The VVA Veteran® Online

November/December 2014

Peter Holt: Repaying a Debt

Courtesy San Antonio SpursA Vietnam veteran I know says the war saved his life. In the mid-sixties he was a bar-brawling teenager headed for a life of crime when a judge in Michigan gave him the choice of submitting to the draft or going to jail. He chose the draft and wound up with the 173rd Airborne in Vietnam, where he underwent a hellacious tour of duty. He grew up quickly under those life-or-death circumstances. When he came home, my friend started college and then went on to a hugely successful professional career.

That script—a judge giving a wayward teenager the choice between jail time and the military—played out all over the country during the Vietnam War. In the summer of 1966 it happened to a seventeen-year-old from a prominent family in Corpus Christi, Texas. Arrested after the cops picked him up drunk in a stolen car, Peter Holt—the great-grandson of Benjamin Holt, who founded the Caterpillar tractor company in the 1880s—went for option number two.

“I never even called a lawyer or the family,” Holt told a newspaper reporter. “I just figured anything was better than jail.”

When he told his parents, Holt said, “I think my mother literally fainted. And my father falls in his chair and goes, ‘What? Son, you’re going to Vietnam.’ I said, ‘What’s Vietnam?’ ”

Peter Holt soon found out. Beginning in September of 1967 he put in an action-filled tour of duty as a rifleman with Company A, 2nd of the 22nd in the 25th Infantry Division. “No one knew he was the son of a millionaire,” his commanding officer, Alan Wetzel, said in 2003. “He was just this lanky Texan with a baby face and a silly grin, a nineteen-year-old, sharp-talking kid with a hard mouth. But Peter was a good soldier, a real good soldier.”

He was a good soldier who came home from Vietnam in 1968 with a Silver Star, three Bronze Stars, and a Purple Heart. Holt received the latter after a bullet grazed the base of his neck during an intense firefight with the NVA in which Holt survived only after burrowing beneath the dead bodies of two fellow soldiers.

Holt had a rough homecoming, including a long, tough battle with alcoholism. But he turned his life around in the early 1980s when he began working for his great grandfather’s company, taking over a struggling Caterpillar dealership in San Antonio. Within five years Holt turned that business around, instituting something he called “Holt Values-Based Leadership,” which emphasized customer service.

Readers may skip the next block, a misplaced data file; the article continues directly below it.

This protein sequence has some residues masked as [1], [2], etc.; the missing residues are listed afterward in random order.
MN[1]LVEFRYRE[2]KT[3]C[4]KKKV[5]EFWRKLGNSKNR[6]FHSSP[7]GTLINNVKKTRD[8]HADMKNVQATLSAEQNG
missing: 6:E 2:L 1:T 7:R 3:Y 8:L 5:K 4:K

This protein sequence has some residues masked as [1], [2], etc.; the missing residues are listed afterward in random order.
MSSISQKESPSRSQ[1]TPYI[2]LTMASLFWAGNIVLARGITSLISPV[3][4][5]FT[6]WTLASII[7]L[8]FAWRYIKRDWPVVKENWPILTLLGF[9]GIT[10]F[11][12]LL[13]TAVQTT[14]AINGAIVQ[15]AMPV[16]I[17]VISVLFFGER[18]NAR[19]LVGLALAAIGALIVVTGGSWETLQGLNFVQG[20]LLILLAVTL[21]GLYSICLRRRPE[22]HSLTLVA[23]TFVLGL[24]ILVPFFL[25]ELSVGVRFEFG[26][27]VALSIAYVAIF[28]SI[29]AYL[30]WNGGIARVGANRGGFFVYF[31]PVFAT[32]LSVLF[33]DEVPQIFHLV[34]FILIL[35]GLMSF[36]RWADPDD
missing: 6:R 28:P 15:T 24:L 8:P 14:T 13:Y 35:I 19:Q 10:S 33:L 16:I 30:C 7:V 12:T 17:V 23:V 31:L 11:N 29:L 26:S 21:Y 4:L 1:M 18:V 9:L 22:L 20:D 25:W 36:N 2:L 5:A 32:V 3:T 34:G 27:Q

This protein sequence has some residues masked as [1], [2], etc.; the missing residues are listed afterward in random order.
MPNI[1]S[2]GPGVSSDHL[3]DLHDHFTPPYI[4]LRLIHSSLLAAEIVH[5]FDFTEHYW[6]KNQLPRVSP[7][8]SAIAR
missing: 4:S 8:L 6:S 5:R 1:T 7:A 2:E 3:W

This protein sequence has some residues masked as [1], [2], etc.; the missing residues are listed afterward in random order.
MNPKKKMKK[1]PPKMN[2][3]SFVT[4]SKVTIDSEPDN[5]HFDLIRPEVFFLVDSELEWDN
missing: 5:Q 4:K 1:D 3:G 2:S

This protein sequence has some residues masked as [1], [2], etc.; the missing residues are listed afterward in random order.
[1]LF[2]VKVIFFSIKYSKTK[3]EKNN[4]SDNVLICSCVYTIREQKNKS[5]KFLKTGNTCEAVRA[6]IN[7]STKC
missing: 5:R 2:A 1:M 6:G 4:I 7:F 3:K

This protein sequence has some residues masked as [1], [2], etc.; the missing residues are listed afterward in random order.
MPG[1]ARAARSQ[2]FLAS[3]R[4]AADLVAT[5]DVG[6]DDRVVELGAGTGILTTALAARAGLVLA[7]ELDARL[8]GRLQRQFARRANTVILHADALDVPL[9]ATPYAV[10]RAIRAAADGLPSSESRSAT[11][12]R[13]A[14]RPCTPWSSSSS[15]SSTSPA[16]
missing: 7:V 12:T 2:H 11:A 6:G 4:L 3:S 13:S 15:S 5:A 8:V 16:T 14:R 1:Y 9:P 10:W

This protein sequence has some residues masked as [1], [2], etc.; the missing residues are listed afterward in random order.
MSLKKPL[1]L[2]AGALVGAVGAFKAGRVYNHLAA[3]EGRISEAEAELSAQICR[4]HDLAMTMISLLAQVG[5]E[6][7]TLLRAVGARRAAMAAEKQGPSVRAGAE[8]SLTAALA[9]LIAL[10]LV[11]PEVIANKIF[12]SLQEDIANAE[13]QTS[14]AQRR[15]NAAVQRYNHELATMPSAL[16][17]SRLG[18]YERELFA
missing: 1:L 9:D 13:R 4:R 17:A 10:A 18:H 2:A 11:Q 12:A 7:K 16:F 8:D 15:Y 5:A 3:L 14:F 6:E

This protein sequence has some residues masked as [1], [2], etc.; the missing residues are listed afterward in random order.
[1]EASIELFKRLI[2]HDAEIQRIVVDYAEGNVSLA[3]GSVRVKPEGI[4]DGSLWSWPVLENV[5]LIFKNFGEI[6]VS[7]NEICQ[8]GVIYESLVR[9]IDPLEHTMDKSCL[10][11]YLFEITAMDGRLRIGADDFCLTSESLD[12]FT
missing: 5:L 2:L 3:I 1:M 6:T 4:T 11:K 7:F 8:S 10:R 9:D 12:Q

An NBA San Antonio Spurs season-ticket holder since 1988, Holt and his wife Julianna were looking for a local investment in the mid-1990s. In 1996 Holt bought the team and became its principal owner, chairman, and CEO. Within three years the organization became one of the most successful professional sports franchises in the nation. Since he bought the team, the Spurs have reached the NBA finals six times, winning championships in 1999, 2003, 2005, 2007, and 2014. During the last seventeen seasons the team has had a winning percentage of .703, the best of any NBA, NFL, NHL, or MLB team.

Illustration: Travis KingIn addition to steering the Spurs to unparalleled success, Holt has been involved in a wide variety of community and public service endeavors. Among other things, he headed the Texas Parks and Wildlife Commission for four years. He also served as chair of the United Way of San Antonio and Bexar County and on the boards of the Bexar County Performing Arts Center Foundation and the McCombs School of Business at the University of Texas.

Holt’s community service work also includes efforts to help his fellow veterans. He has participated in many endeavors for wounded veterans of America’s wars in Iraq and Afghanistan, including hosting a hugely successful fund-raising event at the Spurs’ AT&T Center in 2007. In 2009 Holt announced that he would donate $1 million for the Vietnam Veterans Memorial Fund’s Education Center that will be built on the Mall near The Wall in Washington, D.C.

“We want to create an education center that puts faces on that Wall, but also helps people understand what the military has done for the United States,” Holt said in 2011. “I was in a lot of battles, and there are fifty-two names up on that Wall of people I served with. I always felt that I was never able to repay those people.”

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